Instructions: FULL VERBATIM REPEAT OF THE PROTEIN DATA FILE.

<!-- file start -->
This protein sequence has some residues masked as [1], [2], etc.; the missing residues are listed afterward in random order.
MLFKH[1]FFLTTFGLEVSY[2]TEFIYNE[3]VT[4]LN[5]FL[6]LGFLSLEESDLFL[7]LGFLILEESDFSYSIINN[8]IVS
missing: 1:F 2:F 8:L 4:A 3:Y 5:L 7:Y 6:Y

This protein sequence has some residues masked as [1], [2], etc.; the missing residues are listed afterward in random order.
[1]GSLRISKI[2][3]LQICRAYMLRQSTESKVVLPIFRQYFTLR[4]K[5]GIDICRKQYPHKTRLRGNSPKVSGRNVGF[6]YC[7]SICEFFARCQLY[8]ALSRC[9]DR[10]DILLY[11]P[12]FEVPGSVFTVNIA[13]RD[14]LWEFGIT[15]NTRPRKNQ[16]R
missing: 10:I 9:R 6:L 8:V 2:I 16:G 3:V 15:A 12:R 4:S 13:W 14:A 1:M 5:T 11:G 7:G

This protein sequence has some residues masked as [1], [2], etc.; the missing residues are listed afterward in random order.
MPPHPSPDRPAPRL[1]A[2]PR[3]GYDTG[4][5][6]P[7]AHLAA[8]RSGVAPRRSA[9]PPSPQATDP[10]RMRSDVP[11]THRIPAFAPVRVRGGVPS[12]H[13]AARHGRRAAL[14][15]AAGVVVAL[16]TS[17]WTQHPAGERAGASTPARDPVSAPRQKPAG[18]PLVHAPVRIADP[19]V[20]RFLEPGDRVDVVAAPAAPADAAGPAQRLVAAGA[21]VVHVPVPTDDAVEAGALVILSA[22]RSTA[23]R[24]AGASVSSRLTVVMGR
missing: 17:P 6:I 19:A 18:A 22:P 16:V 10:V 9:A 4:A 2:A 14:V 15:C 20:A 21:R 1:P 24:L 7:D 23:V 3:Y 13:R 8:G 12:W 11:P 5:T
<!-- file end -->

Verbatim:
This protein sequence has some residues masked as [1], [2], etc.; the missing residues are listed afterward in random order.
MLFKH[1]FFLTTFGLEVSY[2]TEFIYNE[3]VT[4]LN[5]FL[6]LGFLSLEESDLFL[7]LGFLILEESDFSYSIINN[8]IVS
missing: 1:F 2:F 8:L 4:A 3:Y 5:L 7:Y 6:Y

This protein sequence has some residues masked as [1], [2], etc.; the missing residues are listed afterward in random order.
[1]GSLRISKI[2][3]LQICRAYMLRQSTESKVVLPIFRQYFTLR[4]K[5]GIDICRKQYPHKTRLRGNSPKVSGRNVGF[6]YC[7]SICEFFARCQLY[8]ALSRC[9]DR[10]DILLY[11]P[12]FEVPGSVFTVNIA[13]RD[14]LWEFGIT[15]NTRPRKNQ[16]R
missing: 10:I 9:R 6:L 8:V 2:I 16:G 3:V 15:A 12:R 4:S 13:W 14:A 1:M 5:T 11:G 7:G

This protein sequence has some residues masked as [1], [2], etc.; the missing residues are listed afterward in random order.
MPPHPSPDRPAPRL[1]A[2]PR[3]GYDTG[4][5][6]P[7]AHLAA[8]RSGVAPRRSA[9]PPSPQATDP[10]RMRSDVP[11]THRIPAFAPVRVRGGVPS[12]H[13]AARHGRRAAL[14][15]AAGVVVAL[16]TS[17]WTQHPAGERAGASTPARDPVSAPRQKPAG[18]PLVHAPVRIADP[19]V[20]RFLEPGDRVDVVAAPAAPADAAGPAQRLVAAGA[21]VVHVPVPTDDAVEAGALVILSA[22]RSTA[23]R[24]AGASVSSRLTVVMGR
missing: 17:P 6:I 19:A 18:A 22:P 16:V 10:V 9:A 4:A 2:A 14:V 15:C 20:A 21:R 1:P 24:L 7:D 23:V 3:Y 13:R 8:G 12:W 11:P 5:T